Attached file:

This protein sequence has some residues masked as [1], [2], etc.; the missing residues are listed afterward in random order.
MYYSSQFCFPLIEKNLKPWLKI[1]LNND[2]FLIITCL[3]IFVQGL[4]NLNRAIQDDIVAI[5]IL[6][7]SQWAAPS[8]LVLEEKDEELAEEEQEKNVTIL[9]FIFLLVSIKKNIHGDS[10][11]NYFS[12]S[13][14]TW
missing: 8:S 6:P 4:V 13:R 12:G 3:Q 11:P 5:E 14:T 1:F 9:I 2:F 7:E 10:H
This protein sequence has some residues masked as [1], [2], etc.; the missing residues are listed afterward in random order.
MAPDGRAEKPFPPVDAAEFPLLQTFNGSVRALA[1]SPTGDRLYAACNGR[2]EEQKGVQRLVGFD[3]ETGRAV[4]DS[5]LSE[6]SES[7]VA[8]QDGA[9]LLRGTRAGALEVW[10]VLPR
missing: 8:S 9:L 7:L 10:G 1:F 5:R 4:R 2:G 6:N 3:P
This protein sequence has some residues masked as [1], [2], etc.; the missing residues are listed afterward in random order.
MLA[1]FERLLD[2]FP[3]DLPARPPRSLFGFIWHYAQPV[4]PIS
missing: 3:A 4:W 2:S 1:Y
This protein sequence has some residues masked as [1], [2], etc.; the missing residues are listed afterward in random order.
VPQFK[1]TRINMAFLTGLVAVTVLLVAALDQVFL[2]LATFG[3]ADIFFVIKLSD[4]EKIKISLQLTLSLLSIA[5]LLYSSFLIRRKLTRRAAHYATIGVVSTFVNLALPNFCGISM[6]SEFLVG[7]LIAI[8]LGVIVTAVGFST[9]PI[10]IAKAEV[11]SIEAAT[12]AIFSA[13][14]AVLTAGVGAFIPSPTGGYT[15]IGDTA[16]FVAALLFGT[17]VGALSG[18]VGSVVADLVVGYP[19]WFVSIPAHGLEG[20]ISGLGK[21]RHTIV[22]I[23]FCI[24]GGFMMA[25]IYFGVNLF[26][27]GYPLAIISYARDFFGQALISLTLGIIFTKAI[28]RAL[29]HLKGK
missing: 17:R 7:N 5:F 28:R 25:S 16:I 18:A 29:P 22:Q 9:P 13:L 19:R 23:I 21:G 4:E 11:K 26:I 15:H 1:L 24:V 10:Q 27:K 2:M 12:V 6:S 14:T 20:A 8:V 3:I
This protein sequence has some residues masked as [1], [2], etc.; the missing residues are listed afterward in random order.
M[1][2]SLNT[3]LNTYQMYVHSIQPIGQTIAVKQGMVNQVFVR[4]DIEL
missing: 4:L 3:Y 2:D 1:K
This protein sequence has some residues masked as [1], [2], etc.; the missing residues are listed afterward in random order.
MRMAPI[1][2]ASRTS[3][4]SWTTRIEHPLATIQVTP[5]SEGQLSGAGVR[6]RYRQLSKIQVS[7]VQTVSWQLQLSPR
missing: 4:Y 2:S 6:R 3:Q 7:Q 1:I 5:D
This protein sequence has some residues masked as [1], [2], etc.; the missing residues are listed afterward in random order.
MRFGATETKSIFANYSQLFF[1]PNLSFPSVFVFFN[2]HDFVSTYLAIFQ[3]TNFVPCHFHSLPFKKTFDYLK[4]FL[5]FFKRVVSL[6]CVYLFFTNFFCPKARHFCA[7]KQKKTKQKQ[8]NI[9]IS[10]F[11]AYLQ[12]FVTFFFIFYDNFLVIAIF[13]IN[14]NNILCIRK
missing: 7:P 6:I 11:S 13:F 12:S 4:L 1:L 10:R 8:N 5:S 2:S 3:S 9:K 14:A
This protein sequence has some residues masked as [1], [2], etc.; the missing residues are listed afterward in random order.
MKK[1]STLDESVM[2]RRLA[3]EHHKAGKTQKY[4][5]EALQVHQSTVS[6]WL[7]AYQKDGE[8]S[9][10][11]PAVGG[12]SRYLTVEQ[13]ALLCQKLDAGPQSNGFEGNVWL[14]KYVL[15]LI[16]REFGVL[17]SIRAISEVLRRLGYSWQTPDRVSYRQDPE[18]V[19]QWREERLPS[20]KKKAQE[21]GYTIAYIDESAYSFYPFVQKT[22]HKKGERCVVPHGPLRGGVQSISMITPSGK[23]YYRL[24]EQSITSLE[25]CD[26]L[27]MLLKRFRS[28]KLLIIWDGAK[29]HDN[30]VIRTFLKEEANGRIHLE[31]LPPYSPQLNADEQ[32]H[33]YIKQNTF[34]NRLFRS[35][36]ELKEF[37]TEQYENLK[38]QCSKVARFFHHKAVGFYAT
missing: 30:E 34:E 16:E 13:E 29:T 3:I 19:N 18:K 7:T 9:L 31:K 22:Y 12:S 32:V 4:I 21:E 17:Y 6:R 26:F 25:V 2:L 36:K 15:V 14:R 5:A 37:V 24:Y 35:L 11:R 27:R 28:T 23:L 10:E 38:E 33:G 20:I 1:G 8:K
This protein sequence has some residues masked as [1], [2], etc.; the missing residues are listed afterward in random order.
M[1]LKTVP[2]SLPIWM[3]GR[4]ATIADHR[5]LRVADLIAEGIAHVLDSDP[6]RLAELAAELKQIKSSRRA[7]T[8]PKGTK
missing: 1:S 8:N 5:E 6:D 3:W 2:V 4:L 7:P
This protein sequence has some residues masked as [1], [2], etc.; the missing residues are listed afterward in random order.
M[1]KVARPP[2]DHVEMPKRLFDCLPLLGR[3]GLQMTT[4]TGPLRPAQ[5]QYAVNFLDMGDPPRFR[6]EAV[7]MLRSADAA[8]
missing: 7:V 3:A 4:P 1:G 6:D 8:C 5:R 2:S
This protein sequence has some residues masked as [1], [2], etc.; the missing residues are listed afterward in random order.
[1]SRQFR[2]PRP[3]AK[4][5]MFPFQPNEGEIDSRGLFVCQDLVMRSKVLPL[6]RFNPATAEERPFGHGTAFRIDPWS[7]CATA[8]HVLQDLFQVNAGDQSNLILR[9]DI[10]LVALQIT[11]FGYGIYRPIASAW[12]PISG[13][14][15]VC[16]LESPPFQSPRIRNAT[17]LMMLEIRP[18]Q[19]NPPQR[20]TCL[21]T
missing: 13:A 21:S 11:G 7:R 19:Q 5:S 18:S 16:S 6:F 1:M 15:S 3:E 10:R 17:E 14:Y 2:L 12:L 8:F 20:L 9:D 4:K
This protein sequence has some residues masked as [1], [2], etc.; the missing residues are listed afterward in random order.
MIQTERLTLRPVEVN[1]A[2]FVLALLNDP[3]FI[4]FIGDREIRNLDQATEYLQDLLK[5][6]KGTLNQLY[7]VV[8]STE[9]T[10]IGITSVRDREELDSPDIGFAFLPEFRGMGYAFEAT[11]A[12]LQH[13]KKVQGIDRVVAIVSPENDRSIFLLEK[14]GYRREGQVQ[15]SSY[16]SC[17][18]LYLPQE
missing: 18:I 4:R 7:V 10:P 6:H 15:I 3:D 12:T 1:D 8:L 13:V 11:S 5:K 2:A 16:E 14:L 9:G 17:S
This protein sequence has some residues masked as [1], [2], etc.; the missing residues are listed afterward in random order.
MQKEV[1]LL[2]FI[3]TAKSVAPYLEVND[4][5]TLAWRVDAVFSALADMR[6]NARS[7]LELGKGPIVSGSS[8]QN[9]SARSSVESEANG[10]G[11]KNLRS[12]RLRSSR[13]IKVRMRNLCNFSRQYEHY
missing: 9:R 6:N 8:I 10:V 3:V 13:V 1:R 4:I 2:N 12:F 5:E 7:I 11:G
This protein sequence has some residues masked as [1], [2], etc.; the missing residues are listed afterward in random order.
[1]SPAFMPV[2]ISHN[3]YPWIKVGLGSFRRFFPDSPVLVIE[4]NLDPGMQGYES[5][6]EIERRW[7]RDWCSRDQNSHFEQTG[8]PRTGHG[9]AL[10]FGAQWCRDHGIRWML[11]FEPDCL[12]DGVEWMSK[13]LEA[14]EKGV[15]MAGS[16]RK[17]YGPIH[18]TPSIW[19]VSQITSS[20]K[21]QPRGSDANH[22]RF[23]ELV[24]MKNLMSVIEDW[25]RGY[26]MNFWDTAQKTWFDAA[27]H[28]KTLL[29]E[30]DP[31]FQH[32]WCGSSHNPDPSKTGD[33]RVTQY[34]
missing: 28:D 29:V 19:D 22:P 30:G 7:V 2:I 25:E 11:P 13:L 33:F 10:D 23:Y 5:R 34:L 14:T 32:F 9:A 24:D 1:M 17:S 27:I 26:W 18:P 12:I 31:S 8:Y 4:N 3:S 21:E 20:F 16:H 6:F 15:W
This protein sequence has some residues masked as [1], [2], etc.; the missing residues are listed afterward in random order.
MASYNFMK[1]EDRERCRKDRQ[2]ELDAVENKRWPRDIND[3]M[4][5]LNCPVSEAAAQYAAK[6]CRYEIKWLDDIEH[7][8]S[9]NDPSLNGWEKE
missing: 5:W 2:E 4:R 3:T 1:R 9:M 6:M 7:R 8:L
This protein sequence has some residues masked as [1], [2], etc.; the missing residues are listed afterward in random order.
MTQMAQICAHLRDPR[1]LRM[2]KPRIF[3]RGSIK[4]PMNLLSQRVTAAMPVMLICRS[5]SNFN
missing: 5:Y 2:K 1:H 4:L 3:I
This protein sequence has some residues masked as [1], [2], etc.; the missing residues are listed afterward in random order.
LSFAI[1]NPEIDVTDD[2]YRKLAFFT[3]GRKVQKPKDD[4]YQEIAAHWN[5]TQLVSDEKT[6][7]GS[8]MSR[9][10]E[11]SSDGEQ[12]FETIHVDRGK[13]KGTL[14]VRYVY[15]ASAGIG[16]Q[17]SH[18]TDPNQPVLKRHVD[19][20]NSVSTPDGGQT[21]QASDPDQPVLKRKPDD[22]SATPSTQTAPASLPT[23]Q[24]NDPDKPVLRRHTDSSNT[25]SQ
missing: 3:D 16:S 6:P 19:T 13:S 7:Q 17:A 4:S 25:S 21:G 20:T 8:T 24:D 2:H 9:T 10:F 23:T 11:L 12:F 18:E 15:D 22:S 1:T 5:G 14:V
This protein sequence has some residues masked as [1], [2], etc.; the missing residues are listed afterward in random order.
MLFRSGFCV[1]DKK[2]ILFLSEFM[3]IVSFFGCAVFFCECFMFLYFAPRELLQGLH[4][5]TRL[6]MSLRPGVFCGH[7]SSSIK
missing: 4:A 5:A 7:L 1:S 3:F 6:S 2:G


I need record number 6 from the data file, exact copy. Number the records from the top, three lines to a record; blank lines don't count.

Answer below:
This protein sequence has some residues masked as [1], [2], etc.; the missing residues are listed afterward in random order.
MRMAPI[1][2]ASRTS[3][4]SWTTRIEHPLATIQVTP[5]SEGQLSGAGVR[6]RYRQLSKIQVS[7]VQTVSWQLQLSPR
missing: 4:Y 2:S 6:R 3:Q 7:Q 1:I 5:D